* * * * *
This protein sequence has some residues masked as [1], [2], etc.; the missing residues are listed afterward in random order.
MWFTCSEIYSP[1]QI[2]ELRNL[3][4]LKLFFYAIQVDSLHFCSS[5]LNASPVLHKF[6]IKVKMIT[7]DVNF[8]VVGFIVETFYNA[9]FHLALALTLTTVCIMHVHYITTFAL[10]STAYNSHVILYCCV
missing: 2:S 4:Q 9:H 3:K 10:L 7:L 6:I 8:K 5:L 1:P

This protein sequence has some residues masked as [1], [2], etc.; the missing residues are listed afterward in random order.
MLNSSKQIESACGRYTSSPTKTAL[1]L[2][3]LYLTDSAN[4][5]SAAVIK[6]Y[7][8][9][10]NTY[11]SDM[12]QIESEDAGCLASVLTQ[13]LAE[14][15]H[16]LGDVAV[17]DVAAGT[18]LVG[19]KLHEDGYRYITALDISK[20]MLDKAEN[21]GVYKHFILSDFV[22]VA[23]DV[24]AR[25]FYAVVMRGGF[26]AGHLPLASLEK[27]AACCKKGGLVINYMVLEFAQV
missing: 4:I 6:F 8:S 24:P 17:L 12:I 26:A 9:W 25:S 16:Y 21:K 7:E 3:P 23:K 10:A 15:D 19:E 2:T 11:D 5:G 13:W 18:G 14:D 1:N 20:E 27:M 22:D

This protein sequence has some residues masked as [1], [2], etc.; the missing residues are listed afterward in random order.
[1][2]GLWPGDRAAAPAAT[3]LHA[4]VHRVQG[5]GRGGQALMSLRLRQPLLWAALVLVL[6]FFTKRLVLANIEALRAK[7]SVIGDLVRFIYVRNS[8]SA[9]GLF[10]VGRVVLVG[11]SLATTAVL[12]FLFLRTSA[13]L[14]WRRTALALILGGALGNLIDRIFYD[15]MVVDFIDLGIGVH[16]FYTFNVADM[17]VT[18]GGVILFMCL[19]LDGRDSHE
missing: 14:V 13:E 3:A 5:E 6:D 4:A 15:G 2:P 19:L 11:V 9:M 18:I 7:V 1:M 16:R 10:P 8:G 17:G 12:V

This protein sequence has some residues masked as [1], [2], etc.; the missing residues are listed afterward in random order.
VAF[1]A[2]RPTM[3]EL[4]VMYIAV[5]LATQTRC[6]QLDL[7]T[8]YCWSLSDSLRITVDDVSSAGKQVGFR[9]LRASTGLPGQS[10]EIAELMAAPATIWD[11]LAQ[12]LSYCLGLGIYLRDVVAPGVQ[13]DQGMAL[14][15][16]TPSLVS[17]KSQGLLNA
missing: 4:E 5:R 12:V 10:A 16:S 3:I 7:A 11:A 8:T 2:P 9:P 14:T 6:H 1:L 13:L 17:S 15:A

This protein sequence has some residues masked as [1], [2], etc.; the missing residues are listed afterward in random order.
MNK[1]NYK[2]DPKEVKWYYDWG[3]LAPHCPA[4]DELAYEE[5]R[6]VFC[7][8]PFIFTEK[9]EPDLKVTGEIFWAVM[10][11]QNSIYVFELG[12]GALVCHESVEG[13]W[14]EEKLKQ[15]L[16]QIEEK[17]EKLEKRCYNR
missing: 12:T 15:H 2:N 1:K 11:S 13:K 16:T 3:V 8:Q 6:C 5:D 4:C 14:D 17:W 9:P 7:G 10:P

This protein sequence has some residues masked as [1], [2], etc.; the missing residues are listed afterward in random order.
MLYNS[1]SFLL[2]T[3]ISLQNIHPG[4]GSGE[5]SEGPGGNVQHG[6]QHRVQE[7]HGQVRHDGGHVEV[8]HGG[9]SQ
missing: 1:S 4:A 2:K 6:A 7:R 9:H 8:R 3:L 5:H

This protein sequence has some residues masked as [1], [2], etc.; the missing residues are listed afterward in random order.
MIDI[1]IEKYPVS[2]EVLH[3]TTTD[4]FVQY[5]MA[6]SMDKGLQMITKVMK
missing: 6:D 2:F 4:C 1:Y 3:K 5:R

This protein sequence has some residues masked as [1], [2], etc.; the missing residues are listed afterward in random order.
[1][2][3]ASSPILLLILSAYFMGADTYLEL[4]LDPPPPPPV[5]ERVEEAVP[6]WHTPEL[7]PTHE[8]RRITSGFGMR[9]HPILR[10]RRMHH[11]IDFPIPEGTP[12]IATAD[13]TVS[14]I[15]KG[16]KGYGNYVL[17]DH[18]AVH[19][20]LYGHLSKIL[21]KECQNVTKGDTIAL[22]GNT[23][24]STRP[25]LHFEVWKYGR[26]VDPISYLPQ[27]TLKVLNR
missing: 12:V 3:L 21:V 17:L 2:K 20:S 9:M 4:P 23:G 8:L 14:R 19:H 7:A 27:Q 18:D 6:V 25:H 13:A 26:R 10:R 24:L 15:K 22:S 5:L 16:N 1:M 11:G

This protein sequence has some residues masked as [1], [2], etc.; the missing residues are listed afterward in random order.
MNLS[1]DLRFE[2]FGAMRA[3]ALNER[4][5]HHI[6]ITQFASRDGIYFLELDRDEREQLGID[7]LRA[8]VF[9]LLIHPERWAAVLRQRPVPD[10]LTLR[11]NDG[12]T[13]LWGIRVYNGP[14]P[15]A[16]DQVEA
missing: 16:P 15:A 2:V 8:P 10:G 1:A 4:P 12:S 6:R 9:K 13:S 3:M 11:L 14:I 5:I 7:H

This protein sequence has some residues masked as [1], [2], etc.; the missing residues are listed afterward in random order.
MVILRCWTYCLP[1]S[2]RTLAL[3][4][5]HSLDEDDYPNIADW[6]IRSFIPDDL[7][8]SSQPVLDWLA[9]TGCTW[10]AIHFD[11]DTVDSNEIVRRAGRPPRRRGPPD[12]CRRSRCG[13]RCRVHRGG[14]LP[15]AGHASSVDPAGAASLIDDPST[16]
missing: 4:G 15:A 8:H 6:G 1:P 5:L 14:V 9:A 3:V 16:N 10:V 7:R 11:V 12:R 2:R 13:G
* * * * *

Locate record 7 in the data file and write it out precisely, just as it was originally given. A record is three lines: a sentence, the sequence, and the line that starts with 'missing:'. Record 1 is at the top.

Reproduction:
This protein sequence has some residues masked as [1], [2], etc.; the missing residues are listed afterward in random order.
MIDI[1]IEKYPVS[2]EVLH[3]TTTD[4]FVQY[5]MA[6]SMDKGLQMITKVMK
missing: 6:D 2:F 4:C 1:Y 3:K 5:R